Archive for July 13th, 2011

It seems to be the nature of things at present in Europe that if one of the four* EU-accredited ratings agencies downgrades a country, the immediate and total-war reaction of European leaders is to adopt a standard toolkit of outrage, cynicism with a tinge of xenophobia. This entry won’t give you a lot of hard information but it might entertain you with the colourful responses over the past year, which when viewed together, look distinctly monochrome.


In June 2010, Greece’s debt was downgraded four notches from A3 to Ba1 (junk status) by Moody’s and it was the first of the three EuroZone countries to acquire junk status. Our Finnish friend, EU Economics and Monetary Affairs Commissioner, Olli Rehn reacted to the downgrade by describing it as “surprising” and “unfortunate”. The European Commission said the downgrade “again raises issues related to the role of credit rating agencies in the financial system”. The Greek finance ministry was not happy either “the downgrade of Greek government bonds does not reflect in any way Greece’s progress over the past months, nor does it reflect the potential created by the country’s effort of fiscal consolidation and increase competitiveness”

On 7th March, 2011 Moody’s pushed Greek debt deeper into junk territory with a downgrade by three notches from Ba1 to B1. The reaction was mostly domestic in March as the Greek finance ministry claimed the downgrade was “incomprehensible” and “completely unjustified” and “does not reflect an objective and balanced assessment” and the ministry urged a review by the EU of the way in which ratings agencies operate. Olli Rehn chipped in with “The last few days highlight once again how important a more and better regulated environment for ratings are”. In April 2011 as the first anniversary of the first EU bailout in Greece approached, the Greek prime minister lamented the existence of ratings agencies inGreece’s fortunes –  ratings agencies were “seeking to shape our destiny and determine the future of our children” and there was even talk inGreece about prosecuting ratings agencies.

On 1st June 2011, even as the IMF and EU/ECB troika teams were on the ground in Athens hashing out a staff-level agreement to enable Greece draw down its next tranche of the first bailout, Moody’s struck and downgraded the country’s debt from B1 to Caa1, making the junk even junkier. At that stage, it seems there was little point in public outbursts but the timing of the downgrade at what was considered a sensitive point inGreece’s negotiations was noted.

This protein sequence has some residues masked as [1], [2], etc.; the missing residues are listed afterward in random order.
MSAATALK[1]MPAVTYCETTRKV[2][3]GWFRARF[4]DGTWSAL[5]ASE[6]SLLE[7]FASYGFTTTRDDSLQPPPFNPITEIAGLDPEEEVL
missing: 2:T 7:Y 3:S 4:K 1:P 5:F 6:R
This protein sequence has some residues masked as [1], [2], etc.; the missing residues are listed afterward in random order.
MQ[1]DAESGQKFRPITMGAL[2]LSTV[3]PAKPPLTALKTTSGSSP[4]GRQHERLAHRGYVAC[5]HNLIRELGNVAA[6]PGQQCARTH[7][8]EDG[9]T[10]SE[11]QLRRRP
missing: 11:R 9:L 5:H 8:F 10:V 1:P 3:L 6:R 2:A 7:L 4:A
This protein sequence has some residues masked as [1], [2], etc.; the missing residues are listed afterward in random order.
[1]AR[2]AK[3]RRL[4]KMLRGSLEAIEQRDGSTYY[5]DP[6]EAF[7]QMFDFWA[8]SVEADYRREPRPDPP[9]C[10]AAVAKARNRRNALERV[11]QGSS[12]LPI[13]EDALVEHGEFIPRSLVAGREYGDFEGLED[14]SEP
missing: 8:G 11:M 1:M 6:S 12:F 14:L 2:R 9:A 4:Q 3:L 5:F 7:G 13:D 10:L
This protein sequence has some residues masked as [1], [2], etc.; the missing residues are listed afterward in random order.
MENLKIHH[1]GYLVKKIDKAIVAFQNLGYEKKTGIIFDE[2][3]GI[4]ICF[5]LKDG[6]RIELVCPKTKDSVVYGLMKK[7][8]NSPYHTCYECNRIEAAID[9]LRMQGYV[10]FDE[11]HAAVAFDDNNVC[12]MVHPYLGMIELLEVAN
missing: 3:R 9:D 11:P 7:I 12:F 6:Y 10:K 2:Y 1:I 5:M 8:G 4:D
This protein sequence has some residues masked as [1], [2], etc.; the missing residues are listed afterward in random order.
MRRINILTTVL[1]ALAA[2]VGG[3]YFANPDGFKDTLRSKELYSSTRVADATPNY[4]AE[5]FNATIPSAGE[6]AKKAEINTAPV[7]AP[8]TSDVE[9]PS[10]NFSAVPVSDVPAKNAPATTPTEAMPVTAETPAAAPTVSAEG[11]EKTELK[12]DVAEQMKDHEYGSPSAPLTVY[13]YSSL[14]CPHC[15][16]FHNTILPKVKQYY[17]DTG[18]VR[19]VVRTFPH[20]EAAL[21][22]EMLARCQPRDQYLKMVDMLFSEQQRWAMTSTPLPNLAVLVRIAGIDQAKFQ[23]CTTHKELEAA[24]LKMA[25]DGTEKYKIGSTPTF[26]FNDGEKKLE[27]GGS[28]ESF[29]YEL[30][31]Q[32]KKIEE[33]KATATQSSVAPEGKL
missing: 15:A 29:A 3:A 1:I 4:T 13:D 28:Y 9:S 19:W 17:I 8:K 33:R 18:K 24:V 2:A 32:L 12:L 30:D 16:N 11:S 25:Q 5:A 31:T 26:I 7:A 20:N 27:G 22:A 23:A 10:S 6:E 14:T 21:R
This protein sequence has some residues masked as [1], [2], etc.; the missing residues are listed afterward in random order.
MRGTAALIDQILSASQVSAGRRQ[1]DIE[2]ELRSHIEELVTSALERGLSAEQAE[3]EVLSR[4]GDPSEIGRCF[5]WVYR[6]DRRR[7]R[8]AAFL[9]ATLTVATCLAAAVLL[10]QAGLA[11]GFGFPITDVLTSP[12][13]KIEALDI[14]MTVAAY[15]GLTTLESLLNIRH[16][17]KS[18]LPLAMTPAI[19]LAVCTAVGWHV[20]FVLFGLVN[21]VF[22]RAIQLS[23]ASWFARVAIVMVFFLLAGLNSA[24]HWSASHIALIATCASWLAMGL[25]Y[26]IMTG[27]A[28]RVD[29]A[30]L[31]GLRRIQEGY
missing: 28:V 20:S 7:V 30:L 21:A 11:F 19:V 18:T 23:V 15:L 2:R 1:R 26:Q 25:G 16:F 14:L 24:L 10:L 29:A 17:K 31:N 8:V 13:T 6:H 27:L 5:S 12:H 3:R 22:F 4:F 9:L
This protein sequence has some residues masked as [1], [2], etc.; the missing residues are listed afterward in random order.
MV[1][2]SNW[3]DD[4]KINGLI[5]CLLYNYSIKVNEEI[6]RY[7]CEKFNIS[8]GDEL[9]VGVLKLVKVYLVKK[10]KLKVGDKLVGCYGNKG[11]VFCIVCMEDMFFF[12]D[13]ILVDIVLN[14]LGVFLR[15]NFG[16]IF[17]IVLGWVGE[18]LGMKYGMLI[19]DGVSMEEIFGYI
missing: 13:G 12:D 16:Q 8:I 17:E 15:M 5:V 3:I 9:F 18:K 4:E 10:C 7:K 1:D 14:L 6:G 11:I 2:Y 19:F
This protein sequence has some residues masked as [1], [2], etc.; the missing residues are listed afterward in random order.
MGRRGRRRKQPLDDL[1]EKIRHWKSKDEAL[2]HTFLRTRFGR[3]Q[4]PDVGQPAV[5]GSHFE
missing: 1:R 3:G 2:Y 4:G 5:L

Standard and Poor’s downgraded Ireland by just one notch in August 2010. And the response was predictably amusing. The National Treasury Management Agency (NTMA) took the unusual step of issuing a press release and its CEO, John Corrigan went on the airwaves to lambast S&P. There were claims that S&P’s approach was “flawed” and “not realistic”. Then-Taoiseach Brian Cowen (remember him?) chimed in, blaming the “pervasive negativity” in the media. Of course we now know that late summer 2010 saw an alarming outflow of deposits in Irish banks and that politicians, even in August 2010, knew of the probability of the need to seek an IMF bailout. As for NAMA, the estimate on here is that NAMA’s €29bn of bonds are backed by assets worth €5bn less than that at present. So NAMA is nursing a major paper loss. The short term outlook is not so good for the agency inIreland. However, remember the agency has a lifespan of another nine years, so there is time for a turnaround.

As for the downgrade last night, the reaction of the NTMA lacked the incendiary presence of its statements last August 2010, stuck to facts and will hopefully not embarrass itself or the nation by a repeat of last August’s histrionics. The Department of Finance seems to be making up for the NTMA’s wisdom – according to RTE, “it was difficult to see how the decision reflected the agreement of eurozone ministers on Monday”. This is embarrassingly idiotic – if the Department might read the treaty establishing the European Stability Mechanism which its Minister signed on Monday (pictured here at the signing ceremony) which states that for new borrowings from the ESM in 2013, the ESM will rank above other lenders. If the Department might read the Moody’s statement accompanying its decision to downgrade Ireland last night, it might see that Moody’s main reason for its action was that Ireland would need additional funding from 2013. Hopefully the Department might learn from the NTMA and refrain from adventurous statements.